Vice President Biden will headline a fundraiser for Illinois Treasurer Alexi Giannoulias's Senate campaign this month, the strongest show of support so far by the Obama administration.
The event, set for June 21 in Chicago, was disclosed this week by Giannoulias via his Twitter account. "Very excited to announce that Vice President Biden will be coming to Chicago for a special campaign event!" the candidate told supporters.
The vice president was already scheduled to be in town for a fundraiser to benefit Dan Seals, the Democratic nominee in Illinois's 10th Congressional District. But Biden's appearance on Giannoulias's behalf signals to Democratic donors that the administration views the nominee as a viable candidate against Republican Rep. Mark Kirk, who has been wounded in recent weeks by stories that he embellished his military record.
The Obama team plans to deploy other significant fundraising help for Giannoulias: Education Secretary Arne Duncan is set to stump in Chicago on June 17, Deputy White House Chief of Staff Jim Messina on June 19, and former Obama campaign manager David Plouffe on June 30. (Chicago Sun-Times, 6/14)
Meanwhile, President Obama is expected to make another visit to Las Vegas in early July to give Senate Majority Leader Harry Reid a further boost in his tough re-election bid.
Reid has been getting substantial election-year support from Obama, who also went to Las Vegas in February. Since then, first lady Michelle Obama has visited Reno and Las Vegas to stand by Reid, and Bill Clinton told a gathering of more than 700 in the city last week that they need to spread the word that Nevada can't afford to lose the most powerful senator in the nation. (Las Vegas Review-Journal, 6/15)
Guns And The Governor
Ohio's governor, Democrat Ted Strickland, picked up the support of the National Rifle Association this week, offering voters a reminder of his culturally conservative views as he battles Republican John Kasich for re-election.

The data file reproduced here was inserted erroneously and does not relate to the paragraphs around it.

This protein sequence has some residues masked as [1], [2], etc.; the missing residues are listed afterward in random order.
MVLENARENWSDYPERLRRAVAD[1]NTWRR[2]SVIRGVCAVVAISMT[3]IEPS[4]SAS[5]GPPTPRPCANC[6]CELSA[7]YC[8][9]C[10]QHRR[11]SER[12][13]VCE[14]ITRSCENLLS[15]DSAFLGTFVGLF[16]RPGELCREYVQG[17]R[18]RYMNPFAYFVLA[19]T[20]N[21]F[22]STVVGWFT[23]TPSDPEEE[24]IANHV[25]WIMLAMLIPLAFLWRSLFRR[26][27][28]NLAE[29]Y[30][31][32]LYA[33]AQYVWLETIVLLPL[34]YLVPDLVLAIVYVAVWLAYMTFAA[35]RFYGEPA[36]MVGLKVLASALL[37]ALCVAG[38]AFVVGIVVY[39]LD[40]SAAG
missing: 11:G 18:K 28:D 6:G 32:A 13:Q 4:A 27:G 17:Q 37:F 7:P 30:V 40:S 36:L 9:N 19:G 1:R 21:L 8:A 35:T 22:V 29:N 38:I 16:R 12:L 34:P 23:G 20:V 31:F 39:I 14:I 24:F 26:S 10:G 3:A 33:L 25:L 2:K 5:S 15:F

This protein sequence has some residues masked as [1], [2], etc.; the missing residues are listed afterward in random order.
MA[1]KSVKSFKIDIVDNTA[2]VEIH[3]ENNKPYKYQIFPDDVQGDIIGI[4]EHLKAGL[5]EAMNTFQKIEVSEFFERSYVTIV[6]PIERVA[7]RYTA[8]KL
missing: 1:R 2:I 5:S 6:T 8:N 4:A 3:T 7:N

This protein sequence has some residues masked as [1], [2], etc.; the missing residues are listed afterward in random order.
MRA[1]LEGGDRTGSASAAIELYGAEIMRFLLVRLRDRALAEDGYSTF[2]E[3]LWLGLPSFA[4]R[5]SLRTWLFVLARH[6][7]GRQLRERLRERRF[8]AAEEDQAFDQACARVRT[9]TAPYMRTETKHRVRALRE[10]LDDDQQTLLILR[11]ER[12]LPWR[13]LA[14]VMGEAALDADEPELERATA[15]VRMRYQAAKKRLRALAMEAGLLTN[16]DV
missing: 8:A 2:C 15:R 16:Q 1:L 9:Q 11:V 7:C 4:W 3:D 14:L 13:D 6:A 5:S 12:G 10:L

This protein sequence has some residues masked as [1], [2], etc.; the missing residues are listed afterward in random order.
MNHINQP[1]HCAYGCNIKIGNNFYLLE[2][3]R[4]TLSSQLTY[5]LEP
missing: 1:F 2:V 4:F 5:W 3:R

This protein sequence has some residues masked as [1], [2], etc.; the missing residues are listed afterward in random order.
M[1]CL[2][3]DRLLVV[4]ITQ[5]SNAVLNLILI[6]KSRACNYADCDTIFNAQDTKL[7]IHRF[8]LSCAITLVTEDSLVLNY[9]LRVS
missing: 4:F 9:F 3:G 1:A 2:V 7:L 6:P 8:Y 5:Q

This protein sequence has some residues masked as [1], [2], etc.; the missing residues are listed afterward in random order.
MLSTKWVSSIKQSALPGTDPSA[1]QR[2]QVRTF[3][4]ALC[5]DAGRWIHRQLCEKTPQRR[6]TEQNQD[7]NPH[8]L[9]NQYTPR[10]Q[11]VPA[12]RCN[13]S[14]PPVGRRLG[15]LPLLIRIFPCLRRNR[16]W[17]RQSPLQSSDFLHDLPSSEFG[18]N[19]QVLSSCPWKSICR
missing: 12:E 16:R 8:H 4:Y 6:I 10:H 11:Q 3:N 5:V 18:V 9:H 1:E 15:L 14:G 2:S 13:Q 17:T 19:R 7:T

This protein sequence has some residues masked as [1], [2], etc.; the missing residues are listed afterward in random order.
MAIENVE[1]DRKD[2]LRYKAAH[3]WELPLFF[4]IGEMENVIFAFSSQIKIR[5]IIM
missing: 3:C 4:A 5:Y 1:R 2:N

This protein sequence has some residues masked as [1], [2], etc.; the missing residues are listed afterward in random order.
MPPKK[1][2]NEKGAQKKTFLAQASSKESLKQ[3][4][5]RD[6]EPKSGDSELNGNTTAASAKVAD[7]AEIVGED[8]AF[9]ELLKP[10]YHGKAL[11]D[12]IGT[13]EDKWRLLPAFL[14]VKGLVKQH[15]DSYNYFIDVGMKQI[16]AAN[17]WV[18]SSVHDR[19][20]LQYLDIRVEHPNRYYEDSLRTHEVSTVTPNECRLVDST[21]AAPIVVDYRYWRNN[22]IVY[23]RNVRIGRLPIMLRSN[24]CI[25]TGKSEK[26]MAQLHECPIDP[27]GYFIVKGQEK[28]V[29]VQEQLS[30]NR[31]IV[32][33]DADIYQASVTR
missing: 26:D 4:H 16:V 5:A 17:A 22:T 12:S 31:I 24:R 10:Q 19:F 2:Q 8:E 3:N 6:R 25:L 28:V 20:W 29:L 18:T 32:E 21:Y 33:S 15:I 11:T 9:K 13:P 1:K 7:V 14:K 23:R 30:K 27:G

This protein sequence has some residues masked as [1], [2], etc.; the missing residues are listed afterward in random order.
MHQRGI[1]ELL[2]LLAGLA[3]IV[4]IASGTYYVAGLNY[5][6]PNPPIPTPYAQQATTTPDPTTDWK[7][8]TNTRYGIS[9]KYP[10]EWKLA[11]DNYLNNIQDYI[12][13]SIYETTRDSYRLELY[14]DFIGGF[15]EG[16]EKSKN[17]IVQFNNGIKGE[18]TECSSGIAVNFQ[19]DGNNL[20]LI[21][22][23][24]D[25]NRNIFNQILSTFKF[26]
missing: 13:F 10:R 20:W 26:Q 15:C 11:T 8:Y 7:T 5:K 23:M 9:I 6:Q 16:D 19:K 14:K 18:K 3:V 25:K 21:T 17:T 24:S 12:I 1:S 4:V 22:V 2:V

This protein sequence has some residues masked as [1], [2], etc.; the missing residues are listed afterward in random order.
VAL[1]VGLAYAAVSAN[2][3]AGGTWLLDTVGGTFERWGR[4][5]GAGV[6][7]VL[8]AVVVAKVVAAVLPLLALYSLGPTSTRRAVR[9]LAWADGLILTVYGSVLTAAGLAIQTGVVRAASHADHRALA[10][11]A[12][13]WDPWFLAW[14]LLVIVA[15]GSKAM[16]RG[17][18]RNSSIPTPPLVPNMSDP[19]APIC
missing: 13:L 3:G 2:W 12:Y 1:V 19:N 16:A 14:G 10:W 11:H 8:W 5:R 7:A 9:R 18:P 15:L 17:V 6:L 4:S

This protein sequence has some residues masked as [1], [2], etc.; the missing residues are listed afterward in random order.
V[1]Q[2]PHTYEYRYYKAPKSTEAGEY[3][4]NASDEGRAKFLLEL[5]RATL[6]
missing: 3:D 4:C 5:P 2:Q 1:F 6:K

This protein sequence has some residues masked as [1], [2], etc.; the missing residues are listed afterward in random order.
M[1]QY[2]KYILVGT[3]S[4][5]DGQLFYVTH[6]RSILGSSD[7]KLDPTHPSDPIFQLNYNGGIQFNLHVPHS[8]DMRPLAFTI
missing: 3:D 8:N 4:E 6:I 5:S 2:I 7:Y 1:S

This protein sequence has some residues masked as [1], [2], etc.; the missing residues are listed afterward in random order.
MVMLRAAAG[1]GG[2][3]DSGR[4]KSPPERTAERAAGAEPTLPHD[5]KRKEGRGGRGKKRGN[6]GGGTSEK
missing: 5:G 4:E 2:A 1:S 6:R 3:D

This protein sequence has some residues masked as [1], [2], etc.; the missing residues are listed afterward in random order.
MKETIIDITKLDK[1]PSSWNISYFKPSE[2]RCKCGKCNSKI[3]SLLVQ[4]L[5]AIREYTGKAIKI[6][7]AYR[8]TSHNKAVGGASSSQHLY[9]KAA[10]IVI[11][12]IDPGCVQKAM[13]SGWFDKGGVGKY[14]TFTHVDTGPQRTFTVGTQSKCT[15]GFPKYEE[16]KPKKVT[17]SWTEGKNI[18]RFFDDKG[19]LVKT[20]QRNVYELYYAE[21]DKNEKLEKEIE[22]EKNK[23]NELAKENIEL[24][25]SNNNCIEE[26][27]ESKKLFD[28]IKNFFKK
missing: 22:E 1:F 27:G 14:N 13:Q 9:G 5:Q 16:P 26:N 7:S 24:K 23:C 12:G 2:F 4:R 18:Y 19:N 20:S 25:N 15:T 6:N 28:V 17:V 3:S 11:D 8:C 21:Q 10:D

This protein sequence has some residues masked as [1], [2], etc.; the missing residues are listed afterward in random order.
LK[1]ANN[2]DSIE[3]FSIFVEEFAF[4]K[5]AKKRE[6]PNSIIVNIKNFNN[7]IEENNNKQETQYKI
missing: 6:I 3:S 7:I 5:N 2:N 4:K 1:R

In backing Strickland, the NRA cited his vote against the 1994 assault weapons ban when he served in the House. "Our members will interpret your A+ rating and endorsement as an indication that you are a pro-Second Amendment, pro-hunting candidate who supports sportsmen and gun owners on every issue," Chris Cox, chairman of the NRA's Political Victory Fund, wrote in a letter to Strickland.
Kasich, who was also in Congress in 1994, voted for the assault weapons ban and earned an F from the NRA that year, although his ratings have since climbed. "John is a strong Second Amendment supporter, is a gun owner, and is proud to have received NRA support in the past," Kasich spokesman Rob Nichols said.
The NRA endorsement is the second bit of good news for Strickland in recent days. Late last week, his campaign announced that it had $7.7 million on hand, a $2 million advantage over Kasich. Both campaigns collected about $1.3 million during the most recent fundraising period. (Political Ticker, CNN, 6/14)
Hey, Big Spender
Meg Whitman, the billionaire former CEO of eBay, has written another big check for her campaign to be California's next governor, this one for $20 million.
The contribution, reported this week on the California secretary of state's website, brings the Republican nominee's contributions to herself to $91 million, $17 million short of the record for self-funding. That mark was set last year by New York City Mayor Michael Bloomberg, a multi-billionaire businessman, in his successful bid for a third term. That race personally cost Bloomberg about $185 per vote.